Last month, during the height of the fuel crisis, Sleiman found himself at the centre of attention after a photograph of him dressed in his cycling clothes with a newly delivered baby went viral on social media. For those struggling through Lebanon’s crisis, the image of a doctor having to cycle to reach his hospital struck at the heart of the country’s many problems, but Sleiman insists that what he did was nothing exceptional.
“I’m a cyclist,” he explained. “People ask me: How can you cycle 12 kilometres from your place to the hospital? I can do 180 to 200 kilometres, so [it] was not really an issue for me. During the [October] Revolution, I used to take my bike to the hospital because the roads were [often] closed or there was too much traffic. I was not planning to be a hero.”
“I [used to] take some pictures with the new-borns but, after the Revolution, I stopped because I was [depressed, but] – when I was putting my cycling outfit back on – I thought: Maybe I have to take a picture today, of all days,” recalled Sleiman. “Maybe, in the future, his parents will show him this picture and tell him the story about his delivery and say: Look, your doctor came to your delivery on a bike, because we [had a] shortage of fuel.”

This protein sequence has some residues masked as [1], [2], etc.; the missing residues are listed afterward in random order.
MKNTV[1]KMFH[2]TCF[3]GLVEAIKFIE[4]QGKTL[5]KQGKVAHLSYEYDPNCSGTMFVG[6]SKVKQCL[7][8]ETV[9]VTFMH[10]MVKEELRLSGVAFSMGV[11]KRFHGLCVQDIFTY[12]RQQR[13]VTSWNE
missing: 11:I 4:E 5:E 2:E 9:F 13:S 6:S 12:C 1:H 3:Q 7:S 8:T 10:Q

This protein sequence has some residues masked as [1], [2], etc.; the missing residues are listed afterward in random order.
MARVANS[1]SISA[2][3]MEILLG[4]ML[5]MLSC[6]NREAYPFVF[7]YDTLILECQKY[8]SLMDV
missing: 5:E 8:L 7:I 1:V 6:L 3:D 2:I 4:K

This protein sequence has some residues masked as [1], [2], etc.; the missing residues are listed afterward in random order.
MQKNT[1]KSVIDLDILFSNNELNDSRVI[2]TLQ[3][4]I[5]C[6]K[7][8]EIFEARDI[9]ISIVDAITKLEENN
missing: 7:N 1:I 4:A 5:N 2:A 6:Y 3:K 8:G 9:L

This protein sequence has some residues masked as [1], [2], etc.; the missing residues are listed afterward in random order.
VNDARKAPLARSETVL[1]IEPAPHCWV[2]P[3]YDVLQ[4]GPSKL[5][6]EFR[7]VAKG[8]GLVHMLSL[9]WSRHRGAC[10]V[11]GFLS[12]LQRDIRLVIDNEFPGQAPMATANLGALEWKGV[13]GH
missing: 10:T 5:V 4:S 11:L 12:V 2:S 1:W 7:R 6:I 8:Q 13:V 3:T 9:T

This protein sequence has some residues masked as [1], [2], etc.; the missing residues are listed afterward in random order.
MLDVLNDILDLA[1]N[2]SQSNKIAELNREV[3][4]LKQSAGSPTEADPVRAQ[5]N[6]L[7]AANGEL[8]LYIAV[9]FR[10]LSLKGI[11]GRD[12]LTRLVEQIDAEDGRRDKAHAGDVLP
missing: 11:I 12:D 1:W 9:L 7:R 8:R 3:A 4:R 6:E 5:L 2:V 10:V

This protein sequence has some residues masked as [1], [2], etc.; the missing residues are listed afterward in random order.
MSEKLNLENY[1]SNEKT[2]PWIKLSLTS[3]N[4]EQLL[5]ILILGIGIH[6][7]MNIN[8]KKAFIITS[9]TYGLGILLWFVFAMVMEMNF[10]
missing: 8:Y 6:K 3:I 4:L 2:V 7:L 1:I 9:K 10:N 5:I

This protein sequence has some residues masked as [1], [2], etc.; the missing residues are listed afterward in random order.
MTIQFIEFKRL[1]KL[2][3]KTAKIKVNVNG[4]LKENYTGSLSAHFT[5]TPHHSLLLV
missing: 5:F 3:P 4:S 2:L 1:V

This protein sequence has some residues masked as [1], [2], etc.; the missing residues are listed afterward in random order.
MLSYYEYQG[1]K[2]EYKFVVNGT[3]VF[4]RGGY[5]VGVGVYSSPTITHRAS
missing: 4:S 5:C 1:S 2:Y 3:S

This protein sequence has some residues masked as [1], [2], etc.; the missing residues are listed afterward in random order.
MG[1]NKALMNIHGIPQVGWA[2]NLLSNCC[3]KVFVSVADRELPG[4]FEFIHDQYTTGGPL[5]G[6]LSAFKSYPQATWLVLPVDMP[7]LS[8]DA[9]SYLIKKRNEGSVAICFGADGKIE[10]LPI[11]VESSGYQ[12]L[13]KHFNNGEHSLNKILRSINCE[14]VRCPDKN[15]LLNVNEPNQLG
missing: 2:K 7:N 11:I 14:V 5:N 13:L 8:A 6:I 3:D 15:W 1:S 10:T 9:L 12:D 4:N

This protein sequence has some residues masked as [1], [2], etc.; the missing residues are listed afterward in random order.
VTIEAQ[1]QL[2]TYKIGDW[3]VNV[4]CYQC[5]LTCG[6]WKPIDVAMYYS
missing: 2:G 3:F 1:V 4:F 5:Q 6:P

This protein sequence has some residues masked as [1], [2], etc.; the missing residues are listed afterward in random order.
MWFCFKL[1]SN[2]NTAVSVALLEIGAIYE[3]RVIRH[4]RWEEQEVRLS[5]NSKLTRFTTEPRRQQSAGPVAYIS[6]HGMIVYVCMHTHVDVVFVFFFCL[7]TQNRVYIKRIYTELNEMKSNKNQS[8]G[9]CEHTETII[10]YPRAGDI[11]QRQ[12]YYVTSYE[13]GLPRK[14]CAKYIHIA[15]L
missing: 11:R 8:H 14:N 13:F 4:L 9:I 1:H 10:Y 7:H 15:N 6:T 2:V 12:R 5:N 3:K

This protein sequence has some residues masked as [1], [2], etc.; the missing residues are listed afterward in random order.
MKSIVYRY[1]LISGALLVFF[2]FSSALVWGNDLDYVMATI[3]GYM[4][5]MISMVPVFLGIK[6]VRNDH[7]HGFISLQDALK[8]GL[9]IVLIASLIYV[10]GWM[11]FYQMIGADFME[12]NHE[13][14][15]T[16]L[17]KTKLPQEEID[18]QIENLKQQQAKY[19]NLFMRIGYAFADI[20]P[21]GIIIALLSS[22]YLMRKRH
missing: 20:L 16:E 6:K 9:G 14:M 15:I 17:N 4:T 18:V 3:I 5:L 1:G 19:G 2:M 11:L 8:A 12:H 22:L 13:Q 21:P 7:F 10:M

Despite Lebanon now having formed a new rescue government under Prime Minister Najib Mikati, the state of crisis looks set to continue. Political infighting remains a serious obstacle to vital reforms, fuelled by disagreements over sectarian power-sharing and constant attempts to frustrate and obstruct the ongoing investigation into last August’s explosion at the Port of Beirut.
To many Lebanese citizens, this is just more of the same ineffective and self-serving governance that they have come to expect from an increasingly out-of-touch and unpopular political elite.
“I don’t think that the government will be able to do anything,” said Sleiman. “Maybe they changed the names and the faces, but it’s still the same thinking, the same consequences and the same results.”
Robert McKelvey is a British freelance journalist and cultural writer based in Lebanon.
Follow him on Twitter: @RCMcKelvey